Ken Williams is pretty sure he could beat up Ozzie Guillen


Everything is wonderful in White Sox land now that they’re the hottest team in baseball and leading the AL Central, but just in case things get ugly again general manager Ken Williams is pretty confident he could beat up manager Ozzie Guillen.

Appearing as a guest on “Pardon the Interruption” yesterday, Williams was asked about the reported shouting match he had with Guillen back in June and responded:

It was really blown out of proportion. Come on, we are about to come to blows? That’s not realistic. Ozzie would never fight with me. He knows better than that.

At which point all the Chicago reporters sprinted to the White Sox’s clubhouse to get Guillen’s reaction to the “he knows better than that” part. As usual, his response was amusing:

I don’t see it as bad. I don’t know if Kenny knows me for that long. He said 30 years? He knows me longer than my wife knows me. I think it was good. The one thing about it, I never deny I’m going to fight with him. I never fight with anyone because I don’t know how to fight. I’m not a fighter.

Did something happen? Of course it happened. Everyone knows. But in the meanwhile, we separate those things from one time to another. I separate my problems on the field and off the field. It’s the only way this thing is going to work–if we pull from the same end of the rope, and we do. Even if we don’t agree with each other, at the end of the day, we do pull from the same rope.

Asked what owner Jerry Reinsdorf thinks of the tension between manager and general manager, Guillen said:

Jerry is a businessman. He don’t give a s— if me and Kenny get along. If this team wins the World Series and we end up in jail because we are killing each other, Jerry would go for that. As long as they win, that’s Jerry’s business.

So, to recap: Williams thinks he could take Guillen, but we’ll probably never know because Guillen isn’t a fighter. But if something did happen, Reinsdorf would be fine with it as long as the White Sox kept winning. Also, rope pulling. Oh, and Guillen managed the hell out of last night’s game against the Twins, going 4-for-4 calling hit-and-runs in an 8-7 victory.

Starts times of postseason games announced


Every year the playoff schedule is announced, every year people complain. And it’s understandable why they do. After six months of games starting at around 7pm — bam! — the playoffs come and you’re either staying up late or tuning in early to watch your local nine.

Of course, the reason for this is that Major League Baseball has two fundamental problems to deal with when the playoffs come around (a) the country is big; and (b) baseball is local and two-thirds and more of the fans don’t have a local team to root for in the playoffs. As such, baseball has to make a schedule that somehow deals with teams — like the Mets and Dodgers — who have big time differences between their home fan bases while trying to rope in as many national viewers as possible.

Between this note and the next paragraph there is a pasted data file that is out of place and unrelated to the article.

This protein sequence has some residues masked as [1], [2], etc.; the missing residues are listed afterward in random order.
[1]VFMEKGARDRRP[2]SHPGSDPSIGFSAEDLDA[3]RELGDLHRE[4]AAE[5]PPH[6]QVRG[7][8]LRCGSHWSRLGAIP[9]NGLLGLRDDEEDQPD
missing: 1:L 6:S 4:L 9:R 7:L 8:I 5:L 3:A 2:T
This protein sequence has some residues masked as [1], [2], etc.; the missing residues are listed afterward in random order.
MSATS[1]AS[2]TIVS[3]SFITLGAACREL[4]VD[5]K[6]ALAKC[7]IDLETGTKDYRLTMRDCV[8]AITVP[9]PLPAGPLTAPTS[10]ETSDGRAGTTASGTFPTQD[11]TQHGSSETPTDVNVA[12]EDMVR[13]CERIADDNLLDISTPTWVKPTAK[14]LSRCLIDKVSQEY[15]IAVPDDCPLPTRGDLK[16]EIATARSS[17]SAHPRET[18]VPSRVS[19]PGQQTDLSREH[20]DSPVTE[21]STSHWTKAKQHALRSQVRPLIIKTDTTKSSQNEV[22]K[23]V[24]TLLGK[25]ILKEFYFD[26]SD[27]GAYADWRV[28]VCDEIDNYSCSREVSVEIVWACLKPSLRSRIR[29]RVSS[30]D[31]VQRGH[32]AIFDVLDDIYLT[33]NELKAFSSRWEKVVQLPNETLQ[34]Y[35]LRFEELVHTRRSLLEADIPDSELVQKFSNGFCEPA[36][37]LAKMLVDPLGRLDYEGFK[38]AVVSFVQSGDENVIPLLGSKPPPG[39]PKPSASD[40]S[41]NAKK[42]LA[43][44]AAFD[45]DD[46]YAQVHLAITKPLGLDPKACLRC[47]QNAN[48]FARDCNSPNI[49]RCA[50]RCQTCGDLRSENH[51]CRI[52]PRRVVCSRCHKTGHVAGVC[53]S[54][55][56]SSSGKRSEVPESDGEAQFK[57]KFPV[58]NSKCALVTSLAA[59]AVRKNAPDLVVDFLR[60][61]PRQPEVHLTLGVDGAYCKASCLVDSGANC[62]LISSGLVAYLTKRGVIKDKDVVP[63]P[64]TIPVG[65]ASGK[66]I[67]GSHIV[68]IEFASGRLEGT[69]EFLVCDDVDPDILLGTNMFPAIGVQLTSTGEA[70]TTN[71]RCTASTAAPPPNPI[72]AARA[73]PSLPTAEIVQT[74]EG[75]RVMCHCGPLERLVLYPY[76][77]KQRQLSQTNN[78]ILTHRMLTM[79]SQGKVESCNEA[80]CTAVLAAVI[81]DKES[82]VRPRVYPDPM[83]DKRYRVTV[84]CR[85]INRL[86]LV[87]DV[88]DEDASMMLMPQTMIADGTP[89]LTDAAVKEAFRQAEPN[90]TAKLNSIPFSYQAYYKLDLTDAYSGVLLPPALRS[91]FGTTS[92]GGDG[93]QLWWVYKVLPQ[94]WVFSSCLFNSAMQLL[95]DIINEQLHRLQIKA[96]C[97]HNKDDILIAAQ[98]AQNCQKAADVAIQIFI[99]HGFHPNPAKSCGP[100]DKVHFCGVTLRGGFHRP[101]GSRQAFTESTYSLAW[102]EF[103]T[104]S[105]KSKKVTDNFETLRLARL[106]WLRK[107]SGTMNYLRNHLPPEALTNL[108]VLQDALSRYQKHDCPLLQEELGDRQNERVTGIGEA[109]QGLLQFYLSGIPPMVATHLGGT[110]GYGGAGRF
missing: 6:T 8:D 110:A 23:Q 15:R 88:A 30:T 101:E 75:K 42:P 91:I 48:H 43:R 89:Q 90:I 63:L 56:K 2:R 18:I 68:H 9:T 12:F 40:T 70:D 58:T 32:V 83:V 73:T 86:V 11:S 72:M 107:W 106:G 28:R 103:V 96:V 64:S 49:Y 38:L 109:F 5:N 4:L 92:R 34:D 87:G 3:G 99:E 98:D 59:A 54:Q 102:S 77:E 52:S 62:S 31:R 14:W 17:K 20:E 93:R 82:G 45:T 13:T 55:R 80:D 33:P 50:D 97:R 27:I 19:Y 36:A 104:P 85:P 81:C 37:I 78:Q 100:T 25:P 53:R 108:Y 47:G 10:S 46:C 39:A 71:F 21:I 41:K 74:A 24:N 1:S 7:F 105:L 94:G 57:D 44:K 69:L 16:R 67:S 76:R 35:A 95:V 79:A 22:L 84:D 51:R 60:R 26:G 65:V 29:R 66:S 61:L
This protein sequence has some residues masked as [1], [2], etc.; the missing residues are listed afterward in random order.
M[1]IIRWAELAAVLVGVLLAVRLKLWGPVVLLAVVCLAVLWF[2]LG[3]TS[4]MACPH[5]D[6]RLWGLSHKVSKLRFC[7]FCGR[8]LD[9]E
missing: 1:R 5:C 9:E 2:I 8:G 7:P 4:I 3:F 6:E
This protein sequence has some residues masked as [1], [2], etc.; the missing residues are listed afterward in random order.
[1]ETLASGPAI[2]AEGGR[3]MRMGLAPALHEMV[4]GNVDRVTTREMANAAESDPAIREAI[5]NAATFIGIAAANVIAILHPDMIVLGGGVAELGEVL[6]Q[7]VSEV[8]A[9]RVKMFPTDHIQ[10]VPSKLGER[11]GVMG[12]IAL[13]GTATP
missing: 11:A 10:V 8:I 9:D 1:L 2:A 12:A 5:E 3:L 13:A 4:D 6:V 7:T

This means compromises and weirdness like, say, the first couple of Mets-Dodgers games starting after 9pm Eastern time on Friday and Saturday. Or the Texas Rangers starting a game at what, back home in Texas, will be 11:45AM. Which, admittedly, aren’t great start times, but do we expect Dodgers fans in L.A. to fight Friday rush hour traffic and be home in time to watch a game featuring the local team any earlier than 6pm? Seems like a tall order.

Anyway, the early round schedule was just released and you can see it below. If you are so inclined you can find all manner of inconveniences here. Sure, if you don’t have a job — or if being online and watching baseball all day is your job — Friday’s back-to-back-to-back-to-back playoff games are pretty sweet. But otherwise, just plan accordingly and do the best you can.

And remember: no one gives a rip about these schedule issues about ten minutes after the games start:

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Wild Card, Division series umpires announced

Angel Hernandez

Major League Baseball just released the umpire assignments for the Wild Card Game and the Division Series. As always, the basis for these assignments is a proprietary, scientific calculation undertaken by Major League Baseball, mixing in (a) skill; (b) seniority; and (c) trolling of baseball bloggers who, unlike 99% of the rest of the world actually know the names and track records of various umpires and who are easily riled.

Which is to say that, while we have no Joe West in the early playoff rounds this year — too obvious, perhaps? — we do get an Angel Hernandez.

Here are the assignments. The asterisks represent the crew chief of each unit. Guys with little up arrows next to their names are regular season crew chiefs in their own right. Print this out and keep it near your television so you know who to yell about before the broadcasters tell you who to yell at:

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